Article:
Dallisgrass (Paspalum dilatatum) is a perennial, warm season grass that readily invades turf grass areas throughout Texas and the Southeastern states. Dallisgrass is native to South America and was introduced into the U.S. for its value as a forage plant. The grass was named for A.T. Dallis of LaGrange, Georgia, who was an enthusiastic proponent of the plant around 1900.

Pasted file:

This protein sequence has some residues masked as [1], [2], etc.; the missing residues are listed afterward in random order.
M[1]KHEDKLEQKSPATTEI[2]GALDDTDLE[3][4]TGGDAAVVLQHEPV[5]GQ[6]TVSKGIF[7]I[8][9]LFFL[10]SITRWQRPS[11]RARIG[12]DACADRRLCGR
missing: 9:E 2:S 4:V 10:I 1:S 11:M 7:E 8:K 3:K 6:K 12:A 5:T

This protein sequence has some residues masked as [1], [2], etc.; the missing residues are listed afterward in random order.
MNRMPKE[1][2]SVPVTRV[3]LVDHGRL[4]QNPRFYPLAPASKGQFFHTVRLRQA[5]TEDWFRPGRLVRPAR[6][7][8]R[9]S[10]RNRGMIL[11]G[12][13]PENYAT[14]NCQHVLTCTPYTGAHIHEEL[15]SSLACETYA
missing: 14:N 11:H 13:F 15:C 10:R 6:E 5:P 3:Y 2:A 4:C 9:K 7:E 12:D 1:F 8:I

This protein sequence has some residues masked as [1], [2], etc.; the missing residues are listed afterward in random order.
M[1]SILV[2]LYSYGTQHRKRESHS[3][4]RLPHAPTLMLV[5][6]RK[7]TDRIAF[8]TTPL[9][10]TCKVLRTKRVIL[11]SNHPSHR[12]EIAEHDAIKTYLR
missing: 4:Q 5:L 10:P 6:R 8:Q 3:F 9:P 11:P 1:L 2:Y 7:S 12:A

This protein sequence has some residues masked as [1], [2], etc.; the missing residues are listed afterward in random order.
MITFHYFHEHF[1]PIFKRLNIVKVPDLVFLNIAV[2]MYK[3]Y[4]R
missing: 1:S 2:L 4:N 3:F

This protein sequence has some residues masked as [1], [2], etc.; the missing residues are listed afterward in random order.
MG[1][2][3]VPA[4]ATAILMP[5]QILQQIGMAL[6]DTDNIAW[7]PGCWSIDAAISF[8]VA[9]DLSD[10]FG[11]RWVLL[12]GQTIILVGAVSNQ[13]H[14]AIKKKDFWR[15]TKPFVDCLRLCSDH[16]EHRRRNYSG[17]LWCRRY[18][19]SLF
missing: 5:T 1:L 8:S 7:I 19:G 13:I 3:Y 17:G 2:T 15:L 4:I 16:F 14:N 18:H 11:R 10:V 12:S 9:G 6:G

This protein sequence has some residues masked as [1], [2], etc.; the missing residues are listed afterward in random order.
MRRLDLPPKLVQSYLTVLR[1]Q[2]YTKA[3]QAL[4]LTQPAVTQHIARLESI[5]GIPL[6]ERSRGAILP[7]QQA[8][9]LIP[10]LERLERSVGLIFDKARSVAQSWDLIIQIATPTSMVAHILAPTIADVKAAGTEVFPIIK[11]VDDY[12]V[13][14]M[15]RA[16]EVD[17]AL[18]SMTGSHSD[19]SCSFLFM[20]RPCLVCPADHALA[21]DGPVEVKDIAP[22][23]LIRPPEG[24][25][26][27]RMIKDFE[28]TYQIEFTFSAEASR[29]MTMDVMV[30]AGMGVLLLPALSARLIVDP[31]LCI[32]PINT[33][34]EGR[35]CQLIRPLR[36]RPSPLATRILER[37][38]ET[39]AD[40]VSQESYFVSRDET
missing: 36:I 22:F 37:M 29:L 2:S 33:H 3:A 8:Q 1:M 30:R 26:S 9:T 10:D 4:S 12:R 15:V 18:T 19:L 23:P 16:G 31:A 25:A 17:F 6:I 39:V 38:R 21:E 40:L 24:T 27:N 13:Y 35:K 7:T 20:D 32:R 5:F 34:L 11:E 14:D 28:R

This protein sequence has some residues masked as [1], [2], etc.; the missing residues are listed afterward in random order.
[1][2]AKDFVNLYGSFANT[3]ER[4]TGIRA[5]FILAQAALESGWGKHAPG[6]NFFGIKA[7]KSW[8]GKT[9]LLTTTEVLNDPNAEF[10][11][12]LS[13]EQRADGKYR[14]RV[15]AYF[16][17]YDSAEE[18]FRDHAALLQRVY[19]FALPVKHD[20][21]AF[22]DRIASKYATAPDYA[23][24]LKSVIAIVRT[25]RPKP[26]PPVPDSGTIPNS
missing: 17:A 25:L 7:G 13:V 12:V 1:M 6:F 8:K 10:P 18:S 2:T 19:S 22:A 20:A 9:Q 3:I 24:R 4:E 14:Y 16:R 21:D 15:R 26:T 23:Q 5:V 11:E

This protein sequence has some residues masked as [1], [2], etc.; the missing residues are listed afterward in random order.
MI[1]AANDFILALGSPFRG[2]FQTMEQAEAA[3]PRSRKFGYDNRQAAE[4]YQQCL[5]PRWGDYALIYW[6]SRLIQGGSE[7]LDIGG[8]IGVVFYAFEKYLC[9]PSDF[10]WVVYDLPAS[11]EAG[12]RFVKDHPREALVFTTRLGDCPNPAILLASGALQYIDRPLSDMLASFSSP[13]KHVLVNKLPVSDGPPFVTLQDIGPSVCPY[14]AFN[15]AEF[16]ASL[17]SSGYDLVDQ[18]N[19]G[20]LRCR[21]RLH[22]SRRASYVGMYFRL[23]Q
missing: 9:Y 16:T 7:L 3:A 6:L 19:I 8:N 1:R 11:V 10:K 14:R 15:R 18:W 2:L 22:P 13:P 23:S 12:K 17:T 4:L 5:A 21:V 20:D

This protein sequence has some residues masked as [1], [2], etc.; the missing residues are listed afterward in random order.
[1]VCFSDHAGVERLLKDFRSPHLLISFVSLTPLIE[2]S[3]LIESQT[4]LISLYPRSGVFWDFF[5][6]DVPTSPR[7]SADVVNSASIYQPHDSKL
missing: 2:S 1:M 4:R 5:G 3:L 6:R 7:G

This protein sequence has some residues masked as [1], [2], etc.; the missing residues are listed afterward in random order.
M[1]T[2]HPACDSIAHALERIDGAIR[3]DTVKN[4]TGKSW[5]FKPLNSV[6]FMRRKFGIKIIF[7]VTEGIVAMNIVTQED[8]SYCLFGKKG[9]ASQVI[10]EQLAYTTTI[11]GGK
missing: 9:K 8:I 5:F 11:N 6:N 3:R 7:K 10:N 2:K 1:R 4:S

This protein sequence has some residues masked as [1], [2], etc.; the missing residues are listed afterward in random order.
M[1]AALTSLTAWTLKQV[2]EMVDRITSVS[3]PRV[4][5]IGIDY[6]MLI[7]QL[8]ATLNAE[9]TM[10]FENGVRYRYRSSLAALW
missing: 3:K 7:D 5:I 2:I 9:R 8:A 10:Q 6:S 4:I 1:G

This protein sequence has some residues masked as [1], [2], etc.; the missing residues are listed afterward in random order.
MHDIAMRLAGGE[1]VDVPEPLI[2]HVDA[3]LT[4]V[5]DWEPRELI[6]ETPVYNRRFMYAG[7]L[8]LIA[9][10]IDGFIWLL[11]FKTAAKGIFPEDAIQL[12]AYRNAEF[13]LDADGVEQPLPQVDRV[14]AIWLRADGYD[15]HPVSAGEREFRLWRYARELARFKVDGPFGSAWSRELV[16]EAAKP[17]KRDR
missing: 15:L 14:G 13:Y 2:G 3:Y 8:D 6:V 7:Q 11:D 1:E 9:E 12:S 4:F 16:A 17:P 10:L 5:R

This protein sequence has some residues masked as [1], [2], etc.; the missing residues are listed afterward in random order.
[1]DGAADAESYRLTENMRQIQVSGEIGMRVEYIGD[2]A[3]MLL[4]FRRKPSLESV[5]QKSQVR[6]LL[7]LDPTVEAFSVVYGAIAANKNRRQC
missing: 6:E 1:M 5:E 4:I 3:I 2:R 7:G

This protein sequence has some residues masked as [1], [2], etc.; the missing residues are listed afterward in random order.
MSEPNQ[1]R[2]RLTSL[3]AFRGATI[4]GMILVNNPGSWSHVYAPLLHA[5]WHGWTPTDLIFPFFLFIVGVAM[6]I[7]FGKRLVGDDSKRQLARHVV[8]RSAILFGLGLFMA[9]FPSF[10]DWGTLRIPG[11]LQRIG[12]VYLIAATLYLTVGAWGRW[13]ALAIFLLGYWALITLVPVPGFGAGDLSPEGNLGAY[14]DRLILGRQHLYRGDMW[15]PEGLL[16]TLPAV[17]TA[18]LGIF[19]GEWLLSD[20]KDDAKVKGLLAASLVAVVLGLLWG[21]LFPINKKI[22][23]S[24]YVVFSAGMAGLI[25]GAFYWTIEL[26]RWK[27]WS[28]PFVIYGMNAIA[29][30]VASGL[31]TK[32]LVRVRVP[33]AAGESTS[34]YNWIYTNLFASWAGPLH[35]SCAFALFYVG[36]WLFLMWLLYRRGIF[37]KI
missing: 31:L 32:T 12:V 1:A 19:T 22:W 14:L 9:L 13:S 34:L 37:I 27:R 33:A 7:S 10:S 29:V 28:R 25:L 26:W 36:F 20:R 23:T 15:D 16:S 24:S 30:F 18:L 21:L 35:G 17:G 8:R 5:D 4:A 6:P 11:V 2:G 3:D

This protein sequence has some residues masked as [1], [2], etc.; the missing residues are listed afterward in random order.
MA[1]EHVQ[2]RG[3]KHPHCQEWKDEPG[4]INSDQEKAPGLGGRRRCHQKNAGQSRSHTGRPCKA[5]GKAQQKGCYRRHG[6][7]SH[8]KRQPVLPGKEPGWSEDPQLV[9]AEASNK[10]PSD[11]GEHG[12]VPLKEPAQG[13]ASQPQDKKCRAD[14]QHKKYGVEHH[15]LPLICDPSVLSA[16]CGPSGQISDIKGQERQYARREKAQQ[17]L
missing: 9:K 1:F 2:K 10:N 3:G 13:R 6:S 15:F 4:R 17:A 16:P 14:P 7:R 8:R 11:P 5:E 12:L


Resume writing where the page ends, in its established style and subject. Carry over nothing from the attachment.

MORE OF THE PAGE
Dallisgrass grows in clumps, or bunches. Leaves are produced near the base of the plant on shoots that arise from a knotty base of very short rhizomes. Relative to turf grasses, especially Bermuda grass, the leaves of Dallisgrass are much coarser textured. Dallisgrass also produces unsightly seed stalks several feet above the turf. After mowing, Dallisgrass leaves elongate much faster than Bermuda grass turf and significantly increases the mowing needs for Bermuda grass turf areas.